Recently I went to Amsterdam for two weeks to help my partner get settled. Most of you who are close to me know by now that he found a teaching position at the University so talks about me moving were already in the works over the summer. I will be joining him in January.

Creatively there is a lot of excitement about the possibilities of a city like Amsterdam. Amsterdam has a fantastic DJ community (Amsterdam Dance Event is just around the corner) and the city is a major hub for club-life all over Europe. As a DJ this is a dream come true. But still I suffer from this crippling doubt that is often hard to shake.

I am a huge fan of Jerry Seinfeld’s show Comedians in Cars Getting Coffee and in an episode where Tina Fey is sharing how she never did many stand-up gigs, Jerry says to her, “there is a bit of a brutality that you have to have. I would venture to say that you are missing that piece.” I feel I can relate.

Before I left for my trip to Amsterdam I did a gig where at the end of the night someone came up to me and said, “you are the worst DJ.” Sure the person was probably a little drunk and of course I should take those things with a grain of salt but every now and then, when the defences are low, the doubt takes hold. I remember packing my gear and slinking away afterward. I felt so humiliated.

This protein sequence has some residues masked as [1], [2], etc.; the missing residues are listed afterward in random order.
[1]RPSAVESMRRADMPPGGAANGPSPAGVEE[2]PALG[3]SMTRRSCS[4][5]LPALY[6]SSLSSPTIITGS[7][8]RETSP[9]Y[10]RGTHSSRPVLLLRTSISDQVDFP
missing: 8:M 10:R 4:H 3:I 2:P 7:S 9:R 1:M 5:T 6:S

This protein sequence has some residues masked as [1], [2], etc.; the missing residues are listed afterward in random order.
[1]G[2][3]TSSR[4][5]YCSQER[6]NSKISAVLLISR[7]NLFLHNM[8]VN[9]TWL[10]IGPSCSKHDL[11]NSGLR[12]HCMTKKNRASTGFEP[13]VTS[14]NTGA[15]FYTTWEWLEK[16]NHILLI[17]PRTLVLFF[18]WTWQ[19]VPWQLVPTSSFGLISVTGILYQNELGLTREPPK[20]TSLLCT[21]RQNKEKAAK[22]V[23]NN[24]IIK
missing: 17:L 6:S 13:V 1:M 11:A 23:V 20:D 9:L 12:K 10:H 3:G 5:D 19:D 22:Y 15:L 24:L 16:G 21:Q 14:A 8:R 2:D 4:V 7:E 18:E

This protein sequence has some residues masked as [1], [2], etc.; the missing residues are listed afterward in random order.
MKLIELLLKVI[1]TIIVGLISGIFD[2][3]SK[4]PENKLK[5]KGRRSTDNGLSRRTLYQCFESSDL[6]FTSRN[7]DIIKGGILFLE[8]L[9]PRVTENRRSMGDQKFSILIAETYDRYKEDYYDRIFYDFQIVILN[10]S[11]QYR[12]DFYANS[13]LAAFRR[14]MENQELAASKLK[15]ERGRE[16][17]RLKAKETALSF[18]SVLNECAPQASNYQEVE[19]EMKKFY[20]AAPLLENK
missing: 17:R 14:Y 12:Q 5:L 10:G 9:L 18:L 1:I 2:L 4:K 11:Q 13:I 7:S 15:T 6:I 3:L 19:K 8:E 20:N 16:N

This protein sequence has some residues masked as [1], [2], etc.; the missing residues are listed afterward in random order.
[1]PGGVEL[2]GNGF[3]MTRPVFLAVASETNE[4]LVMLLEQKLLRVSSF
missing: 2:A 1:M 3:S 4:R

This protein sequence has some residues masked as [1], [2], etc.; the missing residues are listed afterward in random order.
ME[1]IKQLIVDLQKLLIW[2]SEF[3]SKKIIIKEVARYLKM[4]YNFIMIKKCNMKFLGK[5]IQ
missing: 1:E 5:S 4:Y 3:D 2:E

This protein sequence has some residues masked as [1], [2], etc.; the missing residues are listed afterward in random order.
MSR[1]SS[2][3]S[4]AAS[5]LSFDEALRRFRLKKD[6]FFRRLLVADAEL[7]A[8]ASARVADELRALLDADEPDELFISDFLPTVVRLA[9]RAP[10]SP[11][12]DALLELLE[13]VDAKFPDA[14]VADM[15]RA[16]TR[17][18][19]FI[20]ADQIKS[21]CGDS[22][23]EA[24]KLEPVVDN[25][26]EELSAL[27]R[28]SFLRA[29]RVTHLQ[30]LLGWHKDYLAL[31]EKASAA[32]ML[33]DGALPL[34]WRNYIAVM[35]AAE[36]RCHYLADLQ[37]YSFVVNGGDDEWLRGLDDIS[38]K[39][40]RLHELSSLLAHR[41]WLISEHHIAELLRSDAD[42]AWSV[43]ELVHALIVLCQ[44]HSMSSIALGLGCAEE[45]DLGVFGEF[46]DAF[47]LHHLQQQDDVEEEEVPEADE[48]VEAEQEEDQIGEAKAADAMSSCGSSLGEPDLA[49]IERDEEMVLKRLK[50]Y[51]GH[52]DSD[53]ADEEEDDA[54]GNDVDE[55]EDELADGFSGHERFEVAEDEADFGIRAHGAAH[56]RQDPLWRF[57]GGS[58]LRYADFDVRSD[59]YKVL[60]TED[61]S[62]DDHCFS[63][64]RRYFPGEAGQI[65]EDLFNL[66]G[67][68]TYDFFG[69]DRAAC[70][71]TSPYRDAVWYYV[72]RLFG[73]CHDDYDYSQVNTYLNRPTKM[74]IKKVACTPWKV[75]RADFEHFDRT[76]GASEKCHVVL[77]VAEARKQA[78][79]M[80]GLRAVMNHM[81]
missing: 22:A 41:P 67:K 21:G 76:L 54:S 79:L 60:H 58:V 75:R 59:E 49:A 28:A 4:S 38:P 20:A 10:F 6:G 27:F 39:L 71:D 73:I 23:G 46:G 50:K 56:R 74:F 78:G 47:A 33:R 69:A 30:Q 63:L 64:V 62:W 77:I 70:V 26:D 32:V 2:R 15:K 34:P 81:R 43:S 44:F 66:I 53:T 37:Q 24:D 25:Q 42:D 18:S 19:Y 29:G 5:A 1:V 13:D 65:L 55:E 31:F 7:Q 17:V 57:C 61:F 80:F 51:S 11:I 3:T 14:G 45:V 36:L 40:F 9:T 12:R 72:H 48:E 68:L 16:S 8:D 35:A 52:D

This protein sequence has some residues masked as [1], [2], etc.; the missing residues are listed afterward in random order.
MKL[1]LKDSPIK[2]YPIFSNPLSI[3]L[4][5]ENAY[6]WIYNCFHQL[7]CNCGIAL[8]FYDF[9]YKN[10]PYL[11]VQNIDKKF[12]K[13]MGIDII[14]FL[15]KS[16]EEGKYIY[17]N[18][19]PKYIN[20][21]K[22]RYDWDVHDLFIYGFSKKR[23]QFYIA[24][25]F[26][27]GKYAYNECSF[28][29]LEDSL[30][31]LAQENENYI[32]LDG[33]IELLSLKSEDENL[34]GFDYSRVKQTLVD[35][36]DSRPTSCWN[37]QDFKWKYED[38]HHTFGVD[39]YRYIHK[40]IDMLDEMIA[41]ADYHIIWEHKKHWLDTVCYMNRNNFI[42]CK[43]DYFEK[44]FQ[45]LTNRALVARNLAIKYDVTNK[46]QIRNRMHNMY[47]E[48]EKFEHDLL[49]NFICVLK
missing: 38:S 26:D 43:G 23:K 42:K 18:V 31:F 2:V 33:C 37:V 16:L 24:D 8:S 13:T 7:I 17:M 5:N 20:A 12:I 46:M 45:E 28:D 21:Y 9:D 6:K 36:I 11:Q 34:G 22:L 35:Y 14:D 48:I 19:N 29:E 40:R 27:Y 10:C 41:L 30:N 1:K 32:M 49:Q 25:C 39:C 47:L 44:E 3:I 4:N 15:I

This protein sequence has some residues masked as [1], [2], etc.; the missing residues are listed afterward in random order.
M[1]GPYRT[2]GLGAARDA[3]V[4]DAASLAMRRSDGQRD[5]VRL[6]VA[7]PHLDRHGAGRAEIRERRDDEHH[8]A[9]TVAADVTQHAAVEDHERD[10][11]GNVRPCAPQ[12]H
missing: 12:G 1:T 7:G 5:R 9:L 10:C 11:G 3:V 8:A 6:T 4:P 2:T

There is so much to love about DJing. On a good night there is magic on that dance floor. I see it, I feel it. But I wonder sometimes if I have a thick enough skin for it. I’m trying, but it’s hard.

I stepped away from this website for a long time because I didn’t think anyone cared. I am sorry for that. I still have a few DJ Q/A’s that I’m committed to posting before I head to Europe. But come January I hope I can use this time to really think about what it is that I love about DJing and what I truly have to offer this profession. It’s unclear where this will all lead. And maybe that’s okay. I just hope that wherever I end up, and whatever I end up doing, there will be music…and dancing.